Sunday, May 14, 2017

Rising Up Rooted

Some time back my friend Jane turned me on to Sharon Blackie’s If Women Rose Rooted.  If you don’t know it (and especially if you’re of Celtic descent) you might want to get a hold of it.  It’s full of stories, both personal and mythic, all on the theme of the importance of place and of connection to the land.  It’s not surprising that I love this book – its theme is so similar to what I’ve been learning from Deena Metzger.  Indigenous cultures not only know this, they live it.  Think of those who have stood at and for Standing Rock.  As Blackie explains, though, most of us come out of and live in a modern wasteland.

The book led me to the poem by Rilke that inspired its title (here translated by Joanna Macy and Anita Barrows):

How surely gravity's law,
strong as an ocean current,
takes hold of even the smallest thing
and pulls it toward the heart of the world.

Each thing ---
each stone, blossom, child ---
is held in place.
Only we, in our arrogance,
push out beyond what we each belong to
for some empty freedom.

If we surrendered
to earth's intelligence
we could rise up rooted, like trees.

Instead we entangle ourselves
in knots of our own making
and struggle, lonely and confused.

So, like children, we begin again
to learn from things,
because they are in God's heart;
they have never left him.

That is what the things can teach us:
to fall,
patiently to trust our heaviness.
Even a bird has to do that
before he can fly.

It’s curious how you can read a poem and gloss over it, and then some time later encounter it as if for the first time.  I read The Book of Hours years ago, but this poem did not move me then.  I guess now is the time I need it!

I am, of course, learning the poem for our next salon and for Rumi’s Caravan (July 8th here in Oakland).  Like the book, the poem points me in the direction of where I want to belong, and how.  Learning this poem is a gift I give myself; it works on me as I work on it.

The one area I felt Blackie short-changed a bit is how city dwellers can connect more deeply to the land.  She doesn’t ignore it, but her discussion on it is pretty brief and perfunctory.  We are not all so fortunate to live in the countryside.  Most of us who do not walk outside of our houses directly into wild nature have to work a lot harder to feel and sustain the connection.  We are certainly not supported by the wasteland culture to do so.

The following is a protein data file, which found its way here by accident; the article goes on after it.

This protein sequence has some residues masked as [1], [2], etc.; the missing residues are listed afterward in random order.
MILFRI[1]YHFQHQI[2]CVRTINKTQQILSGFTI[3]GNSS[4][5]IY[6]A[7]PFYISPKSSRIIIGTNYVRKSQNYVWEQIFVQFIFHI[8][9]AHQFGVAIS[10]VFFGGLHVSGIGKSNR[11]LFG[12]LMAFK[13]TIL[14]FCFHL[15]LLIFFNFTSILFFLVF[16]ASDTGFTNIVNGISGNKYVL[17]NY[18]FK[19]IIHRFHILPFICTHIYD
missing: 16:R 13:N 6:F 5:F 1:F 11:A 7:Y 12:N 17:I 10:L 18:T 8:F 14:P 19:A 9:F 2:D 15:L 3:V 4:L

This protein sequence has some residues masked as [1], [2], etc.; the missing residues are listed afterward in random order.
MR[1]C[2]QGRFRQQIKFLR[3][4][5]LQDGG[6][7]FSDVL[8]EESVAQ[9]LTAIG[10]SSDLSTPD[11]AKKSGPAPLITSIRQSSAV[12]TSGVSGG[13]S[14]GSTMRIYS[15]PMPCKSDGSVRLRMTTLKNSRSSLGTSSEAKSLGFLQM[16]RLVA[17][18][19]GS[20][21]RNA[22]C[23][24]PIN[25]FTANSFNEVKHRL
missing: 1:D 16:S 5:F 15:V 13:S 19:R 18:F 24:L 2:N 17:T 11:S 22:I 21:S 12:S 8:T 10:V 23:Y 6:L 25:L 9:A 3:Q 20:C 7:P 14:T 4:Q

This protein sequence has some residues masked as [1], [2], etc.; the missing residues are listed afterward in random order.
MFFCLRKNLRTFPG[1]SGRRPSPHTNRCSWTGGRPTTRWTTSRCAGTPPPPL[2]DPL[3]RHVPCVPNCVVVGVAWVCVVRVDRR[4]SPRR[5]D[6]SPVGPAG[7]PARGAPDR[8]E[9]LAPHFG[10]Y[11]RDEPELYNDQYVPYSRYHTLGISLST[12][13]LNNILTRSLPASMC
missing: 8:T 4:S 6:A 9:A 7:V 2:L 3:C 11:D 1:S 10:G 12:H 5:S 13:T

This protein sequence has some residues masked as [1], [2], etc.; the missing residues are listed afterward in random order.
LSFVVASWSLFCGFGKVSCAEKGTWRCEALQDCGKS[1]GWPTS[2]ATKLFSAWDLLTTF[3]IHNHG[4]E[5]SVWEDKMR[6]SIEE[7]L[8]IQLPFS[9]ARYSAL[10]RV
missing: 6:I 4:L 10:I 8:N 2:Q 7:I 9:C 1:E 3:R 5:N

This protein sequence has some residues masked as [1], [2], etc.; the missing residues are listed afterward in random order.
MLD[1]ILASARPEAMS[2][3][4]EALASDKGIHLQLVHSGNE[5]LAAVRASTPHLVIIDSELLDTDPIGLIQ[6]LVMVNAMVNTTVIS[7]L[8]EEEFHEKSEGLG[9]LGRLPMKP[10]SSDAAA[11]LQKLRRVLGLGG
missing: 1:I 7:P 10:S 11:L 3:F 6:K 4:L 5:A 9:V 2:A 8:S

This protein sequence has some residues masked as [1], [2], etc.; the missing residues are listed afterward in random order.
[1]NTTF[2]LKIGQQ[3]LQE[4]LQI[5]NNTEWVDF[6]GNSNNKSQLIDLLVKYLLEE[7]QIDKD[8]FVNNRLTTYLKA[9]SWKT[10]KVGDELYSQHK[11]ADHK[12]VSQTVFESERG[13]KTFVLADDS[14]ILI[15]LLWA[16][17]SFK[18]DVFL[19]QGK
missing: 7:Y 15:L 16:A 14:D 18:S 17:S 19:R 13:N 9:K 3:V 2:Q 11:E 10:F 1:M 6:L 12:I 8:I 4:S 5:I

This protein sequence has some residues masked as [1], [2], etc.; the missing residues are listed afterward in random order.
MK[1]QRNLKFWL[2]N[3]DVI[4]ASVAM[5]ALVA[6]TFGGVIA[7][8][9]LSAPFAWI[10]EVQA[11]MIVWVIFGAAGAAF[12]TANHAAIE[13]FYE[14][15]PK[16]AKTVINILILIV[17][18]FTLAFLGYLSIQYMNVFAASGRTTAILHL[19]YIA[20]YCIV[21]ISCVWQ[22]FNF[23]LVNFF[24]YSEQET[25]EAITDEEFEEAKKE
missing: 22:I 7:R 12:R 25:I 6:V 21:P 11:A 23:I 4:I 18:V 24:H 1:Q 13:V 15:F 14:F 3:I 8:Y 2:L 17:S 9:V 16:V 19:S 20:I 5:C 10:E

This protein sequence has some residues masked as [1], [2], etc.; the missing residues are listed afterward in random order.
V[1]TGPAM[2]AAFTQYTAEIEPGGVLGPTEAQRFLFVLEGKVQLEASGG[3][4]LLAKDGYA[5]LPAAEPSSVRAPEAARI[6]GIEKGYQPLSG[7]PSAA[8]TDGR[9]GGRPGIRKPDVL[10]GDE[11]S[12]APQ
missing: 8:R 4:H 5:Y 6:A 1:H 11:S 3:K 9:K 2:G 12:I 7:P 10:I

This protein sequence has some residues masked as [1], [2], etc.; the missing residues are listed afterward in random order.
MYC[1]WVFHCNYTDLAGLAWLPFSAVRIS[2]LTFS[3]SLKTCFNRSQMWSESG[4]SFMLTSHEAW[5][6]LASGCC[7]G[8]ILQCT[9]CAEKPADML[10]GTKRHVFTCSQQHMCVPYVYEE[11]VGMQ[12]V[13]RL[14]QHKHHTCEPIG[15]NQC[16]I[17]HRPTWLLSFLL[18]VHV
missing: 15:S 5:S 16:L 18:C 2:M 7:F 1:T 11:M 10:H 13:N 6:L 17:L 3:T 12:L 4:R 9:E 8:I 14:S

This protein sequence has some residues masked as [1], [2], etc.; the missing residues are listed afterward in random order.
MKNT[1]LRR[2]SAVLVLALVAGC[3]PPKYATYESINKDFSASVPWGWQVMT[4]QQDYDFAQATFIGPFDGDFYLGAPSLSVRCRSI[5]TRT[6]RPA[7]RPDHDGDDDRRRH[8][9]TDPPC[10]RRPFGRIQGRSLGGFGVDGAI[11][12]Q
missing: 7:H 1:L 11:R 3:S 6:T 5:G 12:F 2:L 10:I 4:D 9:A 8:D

So here are some of the questions I am living with.  How do I root myself to this bit of hillside in Oakland where I have chosen to live?  How do we be faithful to the land?  What does the earth have to teach us?  How can we rise up rooted?



 View from our deck

Monday, February 13, 2017

Obstacle

The sapling sprouts
on a slope
above a large rock.
As it grows, very slowly,
over years and decades,
it sinks roots down,
over and around the
cold, gray stone.
Some take the easiest path,
plunging straight down into
the topsoil.
Others must stretch
around the rock’s sides or
up and over the top,
tasting the naked air,
seeking, seeking,
the earth’s hold.
At last,
even these 
find purchase.
The stone is now
surrounded
by roots.

Rather than blocking
the tree’s path,
rather than causing
instability,
the rock becomes part
of the tree’s character.
The obstacle
is now intrinsic
to the nature of
the tree.
Distinct and original,
the tree survives,
thrives,
holding the rock in
its radical embrace.


One of my SoulCollage® cards.  It inspired this poem and some thoughts about dealing with obstacles.



Saturday, January 7, 2017

We Need Each Other Now

Preparing for tonight's salon, I can't help but notice that most of the poems moving me right now are deep and dark.  I've been wandering around an area of the underworld that I've been calling the doldrums.  Well, it is the dark of the year, Mercury is still retrograde, and the times are pretty tough, and like everyone else, I have my own peculiar set of trials.

We were surprised by how quickly the salon RSVPs poured in.  It's unusual for us to have a waiting list.  Of course, there are all the last minute cancellations, and the forecasted storm will have an impact on the turnout, but the feeling we've gotten is that people are truly hungry now for community and for things that will nourish the soul.  I'm hoping for that kind of evening.

A little poem came to me this week that I plan to share tonight, along with a small ritual of passing around and lighting a candle.  For anyone who can't be with us, here it is:

We need each other now.
In truth, we always have.
But as things disintegrate,
as chaos and disorder reign,
we become like bones,
scattered and
stripped clean of all
that is inessential,
Let’s reassemble ourselves,
the way Isis did with Osiris,
or La Loba with her wolf bones.
Let’s find a new configuration,
this part mine, that part yours –
Perhaps something original
will emerge, or